Do you remember I mentioned about air in and air out?

Now when you run your robot vacuum, the air intake will take the free mold/fungi and bring it out again into your home. This process is called “reentrainment“.

Doesn’t sounds so good now, isn’t it?

5. Insignificant Cost

While it may seem that we are trying to sell you more filters (*which is true*) by asking you to replace your filters regularly, we are more concerned about you having the best experience with the robot vacuum itself. When you feel good about something, you tend to talk or share more about it, yes? *hint hint*

It’s true. Don’t laugh. XD

Let me break it down for you.

Generally, an average quality filter will cost roughly around RM20 to RM40, while a HEPA filter will cost around RM30 to RM60.

The recommended replacement interval is every 3 months. This is how we design our Care Plans, according to the filter lifespan.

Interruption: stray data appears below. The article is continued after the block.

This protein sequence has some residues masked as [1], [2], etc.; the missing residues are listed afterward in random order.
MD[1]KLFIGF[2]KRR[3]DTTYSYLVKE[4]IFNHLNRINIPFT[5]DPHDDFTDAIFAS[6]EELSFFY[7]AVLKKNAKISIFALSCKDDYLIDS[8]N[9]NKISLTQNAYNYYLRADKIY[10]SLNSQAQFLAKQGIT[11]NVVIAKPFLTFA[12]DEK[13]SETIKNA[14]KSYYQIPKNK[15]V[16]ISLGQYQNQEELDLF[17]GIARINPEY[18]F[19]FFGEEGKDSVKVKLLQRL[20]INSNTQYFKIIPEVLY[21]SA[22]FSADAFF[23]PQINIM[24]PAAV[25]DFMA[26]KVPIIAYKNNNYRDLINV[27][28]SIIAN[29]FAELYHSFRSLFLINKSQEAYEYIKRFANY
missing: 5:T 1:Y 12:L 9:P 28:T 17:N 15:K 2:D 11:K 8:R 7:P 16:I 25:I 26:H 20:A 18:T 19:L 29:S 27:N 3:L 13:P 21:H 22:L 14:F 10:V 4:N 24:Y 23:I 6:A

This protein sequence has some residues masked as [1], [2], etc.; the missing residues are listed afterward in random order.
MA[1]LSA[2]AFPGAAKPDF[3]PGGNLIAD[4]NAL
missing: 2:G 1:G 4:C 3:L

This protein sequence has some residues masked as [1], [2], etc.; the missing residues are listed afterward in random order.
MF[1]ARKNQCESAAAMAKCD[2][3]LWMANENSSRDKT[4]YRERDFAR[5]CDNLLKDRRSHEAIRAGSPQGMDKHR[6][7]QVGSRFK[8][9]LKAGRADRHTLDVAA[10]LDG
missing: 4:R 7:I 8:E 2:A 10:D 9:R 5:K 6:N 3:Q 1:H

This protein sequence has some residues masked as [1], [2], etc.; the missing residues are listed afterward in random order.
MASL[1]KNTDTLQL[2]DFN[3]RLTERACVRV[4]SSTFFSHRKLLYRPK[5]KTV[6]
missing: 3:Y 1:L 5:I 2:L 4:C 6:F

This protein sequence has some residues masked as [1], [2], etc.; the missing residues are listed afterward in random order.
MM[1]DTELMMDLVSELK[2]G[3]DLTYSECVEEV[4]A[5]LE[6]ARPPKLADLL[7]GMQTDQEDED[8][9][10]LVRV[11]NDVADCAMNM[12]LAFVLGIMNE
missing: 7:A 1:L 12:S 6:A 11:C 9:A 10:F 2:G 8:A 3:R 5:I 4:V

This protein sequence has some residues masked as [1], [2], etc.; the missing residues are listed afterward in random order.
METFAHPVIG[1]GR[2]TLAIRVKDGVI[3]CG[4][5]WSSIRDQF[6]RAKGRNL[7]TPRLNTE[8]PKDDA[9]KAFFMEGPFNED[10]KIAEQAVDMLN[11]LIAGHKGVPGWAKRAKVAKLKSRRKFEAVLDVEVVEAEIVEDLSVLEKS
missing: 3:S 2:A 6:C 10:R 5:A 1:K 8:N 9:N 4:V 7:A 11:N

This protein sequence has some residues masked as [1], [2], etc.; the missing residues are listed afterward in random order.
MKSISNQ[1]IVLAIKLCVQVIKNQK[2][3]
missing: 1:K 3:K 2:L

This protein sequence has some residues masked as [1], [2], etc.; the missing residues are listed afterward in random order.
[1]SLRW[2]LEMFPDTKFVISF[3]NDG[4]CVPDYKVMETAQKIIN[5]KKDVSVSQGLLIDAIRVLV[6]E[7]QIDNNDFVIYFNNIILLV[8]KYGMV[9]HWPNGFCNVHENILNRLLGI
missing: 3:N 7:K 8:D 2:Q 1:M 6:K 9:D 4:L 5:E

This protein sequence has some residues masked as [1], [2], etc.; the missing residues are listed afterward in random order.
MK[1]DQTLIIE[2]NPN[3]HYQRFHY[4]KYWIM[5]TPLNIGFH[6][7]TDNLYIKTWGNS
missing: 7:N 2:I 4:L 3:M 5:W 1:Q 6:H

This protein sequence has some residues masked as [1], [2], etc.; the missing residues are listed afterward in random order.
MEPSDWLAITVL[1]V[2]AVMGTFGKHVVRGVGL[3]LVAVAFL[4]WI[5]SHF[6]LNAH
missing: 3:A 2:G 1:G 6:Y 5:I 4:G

On average, the monthly maintenance cost of the filter will be around RM10 to RM20 per month. I think this amount is pretty insignificant considering how many hours of work the robot vacuum saves for us, and also the benefit of having a cleaner air at home.

Should I Change Filter Earlier Than 3 Months?

The 3 months period is a general recommendation for a typical household. There are a few scenarios that would justify earlier filter replacement such as:

  • Multiple furry pets at home
  • Pets that are heavy shedders
  • Living near highways, construction, or industrial area
  • Family members who are allergic to dust or sinusitis

Another Question that many customers tend to ask:
If I don’t regularly use my robot vacuum, can I change it after X amount of months?

Technically you could and you would save some bucks, but I wouldn’t recommend it as bacteria, molds will build up over time. Personally, I think the negative impacts on our health and also the well-being of our family members is the utmost importance and must be prioritized.

Before I end, I would like to clarify that the filter context mentioned above refers to both normal filter and HEPA Filter. Do note that HEPA filter performance outshines the performance of a normal filter. You should expect to replace the normal filter even more regularly than a proper HEPA Filter.

Reference:
https://molekule.science/can-bacteria-and-mold-grow-on-hepa-filters/
http://citeseerx.ist.psu.edu/viewdoc/download?doi=10.1.1.510.2719&rep=rep1&type=pdf